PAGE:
One unique aspect of PCDs is that they typically do not have active cooling devices, like fans, which are often found in larger computing devices such as laptop and desktop computers. Instead of using fans, PCDs may rely on the spatial arrangement of electronic packaging so that two or more active and heat producing components are not positioned proximally to one another. When two or more heat producing components are suitably spaced from one another within a PCD, heat generated from the operation of each component may not negatively impact the operation of the other. Moreover, when a heat producing component within a PCD is physically isolated from other components within the device, the heat generated from the operation of the heat producing component may not negatively impact other surrounding electronics. Many PCDs may also rely on passive cooling devices, such as heat sinks, to manage thermal energy among the electronic components which collectively form a respective PCD.

The reality is that PCDs are typically limited in size and, therefore, room for components within a PCD often comes at a premium. As such, there just typically isn't enough space within a PCD for engineers and designers to mitigate thermal degradation or failure through the leveraging of spatial arrangements or placement of passive cooling components. Consequently, thermal energy generation is often managed in a PCD through the application of various thermal management techniques that may include wilting or shutting down electronics at the expense of performance.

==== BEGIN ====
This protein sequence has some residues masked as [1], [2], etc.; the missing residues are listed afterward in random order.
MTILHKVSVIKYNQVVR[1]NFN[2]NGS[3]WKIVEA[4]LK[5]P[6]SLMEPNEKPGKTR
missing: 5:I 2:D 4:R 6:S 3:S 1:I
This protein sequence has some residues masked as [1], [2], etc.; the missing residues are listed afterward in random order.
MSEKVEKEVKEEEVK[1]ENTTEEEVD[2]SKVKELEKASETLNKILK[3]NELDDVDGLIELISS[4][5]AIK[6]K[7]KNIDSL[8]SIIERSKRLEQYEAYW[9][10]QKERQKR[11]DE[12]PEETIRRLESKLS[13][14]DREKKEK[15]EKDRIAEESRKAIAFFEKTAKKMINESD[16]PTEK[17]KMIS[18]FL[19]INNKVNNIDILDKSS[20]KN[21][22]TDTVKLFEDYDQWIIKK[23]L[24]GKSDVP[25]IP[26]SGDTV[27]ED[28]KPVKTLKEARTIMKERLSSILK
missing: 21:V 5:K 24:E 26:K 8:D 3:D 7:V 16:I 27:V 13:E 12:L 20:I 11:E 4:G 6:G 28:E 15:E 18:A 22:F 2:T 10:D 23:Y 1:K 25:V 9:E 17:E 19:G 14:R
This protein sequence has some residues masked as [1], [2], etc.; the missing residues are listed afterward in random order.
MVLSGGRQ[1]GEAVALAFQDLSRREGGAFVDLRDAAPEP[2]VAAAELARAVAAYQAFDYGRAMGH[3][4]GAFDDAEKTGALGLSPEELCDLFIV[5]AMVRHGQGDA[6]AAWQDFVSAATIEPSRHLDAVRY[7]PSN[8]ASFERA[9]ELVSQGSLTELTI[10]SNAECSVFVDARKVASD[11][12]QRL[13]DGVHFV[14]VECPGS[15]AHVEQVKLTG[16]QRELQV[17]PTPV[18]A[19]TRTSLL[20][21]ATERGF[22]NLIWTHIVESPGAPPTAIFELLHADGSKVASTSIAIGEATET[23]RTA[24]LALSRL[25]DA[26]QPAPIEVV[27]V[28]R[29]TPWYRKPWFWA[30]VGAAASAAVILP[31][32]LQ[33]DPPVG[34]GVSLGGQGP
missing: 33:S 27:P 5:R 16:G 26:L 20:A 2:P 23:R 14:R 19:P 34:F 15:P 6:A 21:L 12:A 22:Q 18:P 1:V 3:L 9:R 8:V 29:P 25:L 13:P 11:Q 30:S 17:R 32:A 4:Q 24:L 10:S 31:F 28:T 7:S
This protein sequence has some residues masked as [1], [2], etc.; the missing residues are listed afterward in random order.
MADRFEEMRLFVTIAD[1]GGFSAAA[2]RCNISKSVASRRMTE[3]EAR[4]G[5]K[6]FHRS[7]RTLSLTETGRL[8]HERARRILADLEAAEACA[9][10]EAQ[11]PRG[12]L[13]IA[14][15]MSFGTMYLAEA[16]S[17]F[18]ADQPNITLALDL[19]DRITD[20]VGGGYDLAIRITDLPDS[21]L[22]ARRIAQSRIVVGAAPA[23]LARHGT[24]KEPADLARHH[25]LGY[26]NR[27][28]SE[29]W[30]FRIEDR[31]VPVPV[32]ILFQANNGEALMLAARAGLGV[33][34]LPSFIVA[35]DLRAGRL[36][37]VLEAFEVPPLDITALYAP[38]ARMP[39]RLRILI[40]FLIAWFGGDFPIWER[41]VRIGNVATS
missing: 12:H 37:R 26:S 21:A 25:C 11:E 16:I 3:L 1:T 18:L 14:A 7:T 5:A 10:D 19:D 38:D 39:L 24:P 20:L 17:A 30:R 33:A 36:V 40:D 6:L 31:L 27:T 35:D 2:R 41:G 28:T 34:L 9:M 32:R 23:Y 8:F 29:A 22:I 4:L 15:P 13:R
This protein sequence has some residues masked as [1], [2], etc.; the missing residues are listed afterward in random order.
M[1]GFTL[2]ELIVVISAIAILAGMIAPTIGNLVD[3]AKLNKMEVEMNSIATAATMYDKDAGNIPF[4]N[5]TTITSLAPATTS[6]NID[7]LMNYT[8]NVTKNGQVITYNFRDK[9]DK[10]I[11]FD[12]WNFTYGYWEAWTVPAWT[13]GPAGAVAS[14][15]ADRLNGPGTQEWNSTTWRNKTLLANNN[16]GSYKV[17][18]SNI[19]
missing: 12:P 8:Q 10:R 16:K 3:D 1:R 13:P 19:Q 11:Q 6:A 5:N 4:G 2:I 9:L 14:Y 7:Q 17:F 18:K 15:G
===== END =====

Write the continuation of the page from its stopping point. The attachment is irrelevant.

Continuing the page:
Thermal management techniques are employed within a PCD in an effort to seek a balance between mitigating thermal energy generation and impacting the quality of service (“QoS”) provided by the PCD. In a PCD that has heterogeneous processing components, the ramifications of balancing that tradeoff can be difficult to manage because the various processing components within the PCD are not created equal. For instance, there may be multiple processing components in a PCD capable of processing a given block of code and, depending on the respective operating temperatures of those components, one will be more efficient at processing that block of code than another. Consequently, as workload tasks are completed and thermal mitigation measures are applied, the specific processor that is best positioned to process a block of code may vary from moment to moment according to the individual operating temperatures of the various processors.

Accordingly, what is needed in the art is a method and system for scheduling or allocating workload in a PCD across heterogeneous processing components based on real time, or near real time, comparative analysis of processor performance curves.

SUMMARY OF THE DISCLOSURE